The ramparts of the fort are still visible today to visitors to the site.

Dolebury Warren A view of the Iron Age fort in Dolebury Warren (Image: Western Gazette)

Located in Shipham Parish in the Mendip Hills, this site is owned by the National Trust and managed by the Avon Wildlife Trust.

Situated on a limestone ridge, it has been designated an ancient monument and was fortified in the Iron Age but mainly occupied during the Roman occupation of Brittany.

Paleolithic era flints, bronze spearheads, Bronze Age pottery, Roman pottery and coins have all been found at the site, providing insight into the history of the site.

The double ramparts of the old fort are still visible on the site, as well as the witnesses of its time as a medieval warren, which is why it bears its name.

Ham Hill A view of Ham Hill (Image: Western Daily Press)

Ham Hill, outside of Yeovil, is recognized as one of the largest Iron Age forts in Britain, covering an area of ​​around 210 acres.

After its origins in the Iron Age, it was later occupied during the Mesolithic and Neolithic periods and later during the Roman and medieval eras.

Excavations in 2013 unearthed human skeletons on Ham Hill believed to date from the first or second century.

The fort is a listed old monument and the entirety of the hill is a geological site of Special Scientific Interest, and the whole is set in a country park now managed by the South Somerset District Council.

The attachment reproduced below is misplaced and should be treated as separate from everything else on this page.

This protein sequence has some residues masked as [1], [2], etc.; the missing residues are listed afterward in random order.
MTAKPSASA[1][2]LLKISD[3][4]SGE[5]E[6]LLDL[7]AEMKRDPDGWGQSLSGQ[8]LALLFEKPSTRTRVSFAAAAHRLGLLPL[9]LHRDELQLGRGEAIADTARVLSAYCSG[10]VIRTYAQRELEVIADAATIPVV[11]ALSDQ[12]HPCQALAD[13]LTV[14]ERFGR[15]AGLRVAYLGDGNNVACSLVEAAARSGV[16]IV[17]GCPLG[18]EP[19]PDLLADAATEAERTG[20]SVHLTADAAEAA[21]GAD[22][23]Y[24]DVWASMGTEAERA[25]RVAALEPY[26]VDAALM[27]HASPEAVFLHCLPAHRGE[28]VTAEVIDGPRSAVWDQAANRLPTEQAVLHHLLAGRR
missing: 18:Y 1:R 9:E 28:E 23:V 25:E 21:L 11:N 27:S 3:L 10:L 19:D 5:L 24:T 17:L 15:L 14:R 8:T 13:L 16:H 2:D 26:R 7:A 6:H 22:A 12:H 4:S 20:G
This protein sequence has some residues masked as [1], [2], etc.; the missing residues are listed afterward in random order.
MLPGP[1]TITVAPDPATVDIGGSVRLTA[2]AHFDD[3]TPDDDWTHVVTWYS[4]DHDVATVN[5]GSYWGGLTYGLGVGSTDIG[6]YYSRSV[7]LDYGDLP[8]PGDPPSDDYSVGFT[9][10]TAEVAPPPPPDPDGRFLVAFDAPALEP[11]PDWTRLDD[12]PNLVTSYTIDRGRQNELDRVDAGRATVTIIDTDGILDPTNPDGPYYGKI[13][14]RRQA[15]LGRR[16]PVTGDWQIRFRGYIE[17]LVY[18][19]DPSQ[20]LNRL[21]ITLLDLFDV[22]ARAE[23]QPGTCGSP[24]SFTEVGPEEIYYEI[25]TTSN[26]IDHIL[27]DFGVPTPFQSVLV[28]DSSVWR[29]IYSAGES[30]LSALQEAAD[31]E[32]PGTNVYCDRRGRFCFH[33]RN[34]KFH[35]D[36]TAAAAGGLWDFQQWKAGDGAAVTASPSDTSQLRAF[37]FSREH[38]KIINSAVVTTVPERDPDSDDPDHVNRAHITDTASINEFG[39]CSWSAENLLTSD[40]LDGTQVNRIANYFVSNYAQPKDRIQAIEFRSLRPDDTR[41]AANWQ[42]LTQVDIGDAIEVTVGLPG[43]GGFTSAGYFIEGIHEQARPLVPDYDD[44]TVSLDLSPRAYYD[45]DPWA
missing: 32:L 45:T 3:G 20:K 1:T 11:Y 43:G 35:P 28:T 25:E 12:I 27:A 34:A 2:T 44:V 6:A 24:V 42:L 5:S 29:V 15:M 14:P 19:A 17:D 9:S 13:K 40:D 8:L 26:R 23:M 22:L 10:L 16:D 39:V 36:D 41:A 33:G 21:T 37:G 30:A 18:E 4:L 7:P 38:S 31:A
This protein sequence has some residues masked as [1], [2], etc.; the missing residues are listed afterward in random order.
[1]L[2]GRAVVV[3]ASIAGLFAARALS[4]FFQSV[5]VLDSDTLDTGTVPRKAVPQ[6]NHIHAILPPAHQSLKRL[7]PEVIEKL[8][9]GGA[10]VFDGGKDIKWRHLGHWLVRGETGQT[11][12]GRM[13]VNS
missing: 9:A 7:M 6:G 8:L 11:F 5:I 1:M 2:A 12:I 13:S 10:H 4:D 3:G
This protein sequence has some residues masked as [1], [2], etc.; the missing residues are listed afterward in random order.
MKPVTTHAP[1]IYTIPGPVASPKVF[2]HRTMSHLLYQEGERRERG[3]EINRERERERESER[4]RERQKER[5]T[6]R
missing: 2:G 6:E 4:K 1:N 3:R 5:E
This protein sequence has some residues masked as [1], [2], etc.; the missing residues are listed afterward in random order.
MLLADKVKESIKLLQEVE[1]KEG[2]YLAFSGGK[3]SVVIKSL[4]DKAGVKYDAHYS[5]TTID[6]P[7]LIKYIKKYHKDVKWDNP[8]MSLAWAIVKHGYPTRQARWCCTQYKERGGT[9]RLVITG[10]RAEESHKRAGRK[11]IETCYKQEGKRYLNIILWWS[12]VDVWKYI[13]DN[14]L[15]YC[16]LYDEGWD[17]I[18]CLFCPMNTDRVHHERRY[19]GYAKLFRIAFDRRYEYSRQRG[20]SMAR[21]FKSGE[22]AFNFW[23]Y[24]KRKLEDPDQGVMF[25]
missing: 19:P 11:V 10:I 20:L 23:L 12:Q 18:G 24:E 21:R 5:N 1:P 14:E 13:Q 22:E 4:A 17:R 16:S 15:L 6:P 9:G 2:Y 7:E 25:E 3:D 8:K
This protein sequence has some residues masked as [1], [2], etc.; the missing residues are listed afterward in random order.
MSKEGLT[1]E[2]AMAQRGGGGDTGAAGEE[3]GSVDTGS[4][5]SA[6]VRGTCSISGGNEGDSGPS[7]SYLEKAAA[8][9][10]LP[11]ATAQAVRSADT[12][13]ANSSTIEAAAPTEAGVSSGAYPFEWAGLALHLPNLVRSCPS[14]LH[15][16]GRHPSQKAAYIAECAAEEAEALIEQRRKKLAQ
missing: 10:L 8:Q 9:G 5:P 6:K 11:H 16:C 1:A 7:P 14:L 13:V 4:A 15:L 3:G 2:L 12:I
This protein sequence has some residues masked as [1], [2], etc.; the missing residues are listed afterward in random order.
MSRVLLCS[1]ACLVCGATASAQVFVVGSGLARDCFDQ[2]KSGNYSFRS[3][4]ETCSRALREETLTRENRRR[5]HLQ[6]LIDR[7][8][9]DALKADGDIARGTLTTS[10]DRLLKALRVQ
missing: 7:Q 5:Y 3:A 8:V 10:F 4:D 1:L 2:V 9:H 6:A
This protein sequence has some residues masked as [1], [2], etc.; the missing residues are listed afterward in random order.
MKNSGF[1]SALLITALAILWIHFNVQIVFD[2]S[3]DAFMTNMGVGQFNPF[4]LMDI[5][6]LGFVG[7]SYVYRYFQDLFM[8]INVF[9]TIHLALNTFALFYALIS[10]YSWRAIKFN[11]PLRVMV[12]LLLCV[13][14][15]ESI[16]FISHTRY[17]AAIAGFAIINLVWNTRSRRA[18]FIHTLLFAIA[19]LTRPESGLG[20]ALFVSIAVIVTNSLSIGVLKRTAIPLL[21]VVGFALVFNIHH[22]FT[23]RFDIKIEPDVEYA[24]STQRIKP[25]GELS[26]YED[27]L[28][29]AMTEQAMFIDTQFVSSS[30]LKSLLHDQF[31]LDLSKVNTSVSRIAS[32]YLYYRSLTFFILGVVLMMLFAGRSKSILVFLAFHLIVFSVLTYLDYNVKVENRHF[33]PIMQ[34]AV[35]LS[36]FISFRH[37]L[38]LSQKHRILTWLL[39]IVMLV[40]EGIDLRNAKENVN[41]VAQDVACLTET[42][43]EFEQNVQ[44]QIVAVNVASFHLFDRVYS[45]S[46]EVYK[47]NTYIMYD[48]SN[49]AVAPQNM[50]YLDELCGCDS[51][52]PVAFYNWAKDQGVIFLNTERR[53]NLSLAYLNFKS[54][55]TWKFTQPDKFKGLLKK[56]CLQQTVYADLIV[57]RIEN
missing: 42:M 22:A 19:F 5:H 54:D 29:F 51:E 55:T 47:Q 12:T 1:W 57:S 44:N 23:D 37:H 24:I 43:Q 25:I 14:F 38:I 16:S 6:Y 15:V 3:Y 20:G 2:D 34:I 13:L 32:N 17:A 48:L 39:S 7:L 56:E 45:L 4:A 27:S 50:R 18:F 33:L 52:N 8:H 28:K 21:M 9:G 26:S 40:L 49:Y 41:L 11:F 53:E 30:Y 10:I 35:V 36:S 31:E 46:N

The site has been partially damaged due to mining activities, but it remains largely intact.

The steep and sloping Iron Age ramparts can still be seen in the area, as well as a deserted medieval village.

Solsbury Hill A morning view of Little Solsbury Hill (Image: Artur Lesniak / Local World)

Located inside the Cotswolds Area of ​​Outstanding Natural Beauty outside Bath, Solsbury Hill is one of Somerset’s smallest ancient forts.

It is located above the village of Batheaston and offers a view of the city.

Now owned by the National Trust, it is believed to have been originally occupied between 300 BC and 100 BC, but the area is believed to have been abandoned and occupation ceased in the first century BC.

In previous times there were stories of a temple on top of Bladud, the legendary king of the British and also that the visible remains were of a Saxon fort used during the siege of Bath in AD 577.

It is also believed to be a possible site of the Battle of Badon, fought around 496 AD between the Saxons and the British. There is also evidence of medieval field systems at the top of the hill.

It is also the inspiration for the song of the same name by Peter Gabriel, released in 1977.

Stokeleigh Camp The ramparts of Stokeleigh Camp near Avon Gorge, North Somerset (Image: Local World)

This fort sits just inside the North Somerset border on the outskirts of Bristol, near the Leigh Woods National Trust site.

It is the largest of the three camps located in defense of the Avon Gorge and located on a promontory on the western side of the gorge.

It was protected by the Avon Gorge to the north and east, the steeply sloping Nightingale Valley to the south, and three ramparts that stretch out as they move inland towards the plateau. central.

Partial excavations of the site by the Bristol Spelaeological Society between 1966 and 1971 revealed the presence of debris from the late Iron Age and Roman-British occupation inside the fort.

This material included pottery, spindle whorls, an iron sickle, and a bronze brooch, most of which were recovered from pits.

It is also believed that it could have been occupied until the Middle Ages, and clear indicators of where the fort once stood remain still.

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This notice was published: 2021-06-26 23:00:00